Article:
Verizon Communications (NYSE:VZ) reported its fourth-quarter earnings last week. While it beat analyst estimates on the top line, posting revenue of $31.07 billion for the quarter, its earnings per share fell below analysts' expectations by a penny, coming in at $0.71. The company added 2 million net postpaid connections with the majority being tablets, a growth driver for the company going forward.
After the earnings release, CFO Fran Shammo spoke with analysts on a conference call. Here are five of the most important takeaways from Shammo's comments.
Price cuts aren't going to happen
At a 1.14% churn rate, you should take that as we did not go to places where we do not financially want to go to save a customer.
Last quarter, Verizon's 1.14% churn was notably higher than its recent past. Verizon's previous two-year high for churn rate was 1.07% in the first quarter of last year. 1.14% is significantly higher than the 0.96% churn rate the company experienced in the same period in 2013 and the 0.95% in the strong upgrade cycle in the fourth quarter of 2012.
One driving force for churn may have been the iPhone upgrade cycle. As mentioned, many customers upgraded to a new iPhone in 2012 with a two-year contract. With those contracts expiring last quarter, some customers chose to go to competitors like AT&T (NYSE:T) or T-Mobile (NASDAQ:TMUS).
T-Mobile has put pricing pressure on the industry, and AT&T has started offering more value for the dollar in response. Verizon, meanwhile, has largely tried to position itself as a premium product with premium pricing, and Shammo says it's not going to change that.
Revenue growth is coming from upgrades
78% of our upgrades are what we would call strategic quality upgrades, and that means a 3G to 4G or basic to 4G.
Verizon added 1.5 million new 4G customers during the fourth quarter, and the company ended the year with about 54.7 million 4G smartphone customers. The goal for the company is to get nearly all of its customers on 4G smartphones. It currently has about 66% of postpaid connections on its 4G network, so there's still room to grow.
Converting 3G customers (of which Verizon has about 13 million) to 4G customers carries additional benefits besides higher revenue. Its 4G network is more efficient, so costs are reduced, and upgrading customers allows Verizon to re-appropriate its 3G spectrum.
Tablets represent a big opportunity
Tablets are very, very good because, one, they make it more sticky at the account level; two, we get a recurring revenue stream, albeit lower than a smartphone but the subsidy on that is much reduced. ... It also increases the amount of usage and video uptake on the network, which is what we're driving to is the more usage to benefit on the bundles.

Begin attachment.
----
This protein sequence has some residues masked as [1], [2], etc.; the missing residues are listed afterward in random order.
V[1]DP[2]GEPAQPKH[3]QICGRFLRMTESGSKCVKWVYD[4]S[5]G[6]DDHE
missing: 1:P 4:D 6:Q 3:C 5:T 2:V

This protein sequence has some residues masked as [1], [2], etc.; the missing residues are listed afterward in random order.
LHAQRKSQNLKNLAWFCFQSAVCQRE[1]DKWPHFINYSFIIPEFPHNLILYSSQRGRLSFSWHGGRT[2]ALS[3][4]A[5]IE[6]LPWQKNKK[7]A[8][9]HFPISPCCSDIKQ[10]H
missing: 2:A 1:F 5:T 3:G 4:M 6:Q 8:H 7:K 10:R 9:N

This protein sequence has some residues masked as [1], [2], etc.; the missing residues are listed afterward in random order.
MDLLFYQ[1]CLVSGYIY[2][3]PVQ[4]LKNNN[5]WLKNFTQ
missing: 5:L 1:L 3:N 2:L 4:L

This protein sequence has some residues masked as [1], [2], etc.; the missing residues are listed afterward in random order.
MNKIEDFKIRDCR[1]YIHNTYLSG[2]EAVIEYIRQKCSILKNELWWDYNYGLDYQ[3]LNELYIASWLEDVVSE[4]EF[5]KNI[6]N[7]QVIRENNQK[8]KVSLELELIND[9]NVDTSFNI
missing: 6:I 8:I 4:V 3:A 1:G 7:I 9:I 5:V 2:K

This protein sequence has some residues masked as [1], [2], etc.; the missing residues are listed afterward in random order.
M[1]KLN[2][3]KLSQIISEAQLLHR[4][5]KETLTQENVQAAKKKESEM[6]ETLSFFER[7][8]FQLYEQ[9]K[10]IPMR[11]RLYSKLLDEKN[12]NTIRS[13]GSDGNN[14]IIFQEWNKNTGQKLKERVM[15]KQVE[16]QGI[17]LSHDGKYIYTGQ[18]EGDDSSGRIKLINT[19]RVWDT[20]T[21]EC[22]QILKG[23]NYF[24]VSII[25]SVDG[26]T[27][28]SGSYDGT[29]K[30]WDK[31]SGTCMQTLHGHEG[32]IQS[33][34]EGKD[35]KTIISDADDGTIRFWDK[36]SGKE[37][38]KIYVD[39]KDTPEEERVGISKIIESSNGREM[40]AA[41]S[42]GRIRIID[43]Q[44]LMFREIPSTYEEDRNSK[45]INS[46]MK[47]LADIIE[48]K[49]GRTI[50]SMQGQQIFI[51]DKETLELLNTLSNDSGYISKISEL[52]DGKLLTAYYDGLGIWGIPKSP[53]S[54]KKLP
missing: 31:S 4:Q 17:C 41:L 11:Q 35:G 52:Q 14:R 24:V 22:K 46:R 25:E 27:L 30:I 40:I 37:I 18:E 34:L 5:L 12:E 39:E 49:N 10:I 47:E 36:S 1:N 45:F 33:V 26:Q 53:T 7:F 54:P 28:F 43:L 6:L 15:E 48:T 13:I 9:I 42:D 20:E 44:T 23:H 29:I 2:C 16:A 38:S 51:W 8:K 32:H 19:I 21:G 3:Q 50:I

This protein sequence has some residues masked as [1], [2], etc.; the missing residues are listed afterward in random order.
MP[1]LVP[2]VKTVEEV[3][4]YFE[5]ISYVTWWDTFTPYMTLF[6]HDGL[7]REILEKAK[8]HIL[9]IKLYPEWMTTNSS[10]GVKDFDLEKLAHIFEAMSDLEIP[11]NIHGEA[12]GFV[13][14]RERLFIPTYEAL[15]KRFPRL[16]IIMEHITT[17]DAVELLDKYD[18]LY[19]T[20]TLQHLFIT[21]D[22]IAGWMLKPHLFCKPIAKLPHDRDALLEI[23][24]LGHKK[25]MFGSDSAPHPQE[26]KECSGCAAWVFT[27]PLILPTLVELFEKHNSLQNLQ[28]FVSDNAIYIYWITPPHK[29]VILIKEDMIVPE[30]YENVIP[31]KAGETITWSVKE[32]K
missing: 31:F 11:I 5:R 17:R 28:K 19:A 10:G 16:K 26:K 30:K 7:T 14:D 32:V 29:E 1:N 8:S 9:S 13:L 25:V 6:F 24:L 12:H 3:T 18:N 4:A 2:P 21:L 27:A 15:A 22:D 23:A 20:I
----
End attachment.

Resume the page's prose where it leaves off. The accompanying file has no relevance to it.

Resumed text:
Verizon ended the year with about 8 million tablet subscribers. That number is growing rapidly, though. Last quarter, the company added 1.4 million net 4G tablet subscribers. For the full year, it added 4.3 million net tablets.
Tablets represent an opportunity to move customers up the ladder in its data plans, encouraging them to pay more for more data. As a result of the increased number of tablet users, More Everything subscribers used an average of 50% more data last quarter than the year-ago period. So, Verizon is able to grow revenue from adding new devices and upgrading data plans at the same time.
Cash is king
To be successful, companies need to generate free cash flow, which can be invested in their networks to attract and retain customers by providing a quality experience.
This is an obvious shot by Shammo at players like T-Mobile, which has been operating with negative free cash flow for more than a year now as it offers heavy promotions to attract customers. Meanwhile, AT&T has seen a decline in free cash flow as well, falling below Verizon's levels (which are boosted by its acquisition of Verizon Wireless).
While Shammo didn't give any forward guidance on cash flow, he guided for an increase of at least 4% in revenue with consistent margins. Meanwhile, T-Mobile's management forecast positive free cash flow for 2015 at an investor conference earlier this month.
Living on the Edge
[What] we are planning for right now is that our Edge take rate probably increases to around 34%, 35% take rate.
Shammo projected that Edge -- which allows customers to upgrade early and pay for their device over 24 months rather than paying for it all upfront -- will grow even more popular this year. Last quarter, the percentage of phone activations on the Edge program reached 25%, more than double its third-quarter level.
Edge customers carry a couple of key benefits. First, subsidy costs disappear, and Verizon is able to book revenue for the full cost of the phone under device sales. Second, it actually makes the customer stickier. In AT&T's second-quarter earnings report, it noted the average customer lifespan on its Next program (which is similar to Edge) was 116 months versus 98 months on the subsidy model.
On the other hand, the increase in Edge customers will have its cash flow trail its revenue. So, when Shammo guided for a 4% increase in revenue, part of that is coming from Edge customers who pay for their phone over a two-year period. However, Verizon accounts for 95% of smartphone sales upfront in its revenue.
Verizon didn't report anything particularly surprising, and Shammo didn't make any comments that were out of the ordinary. While the company missed on the bottom line, it wasn't a big miss, and its outlook for 2015 remains largely unchanged. Shammo did a good job of outlining the important things to keep an eye on.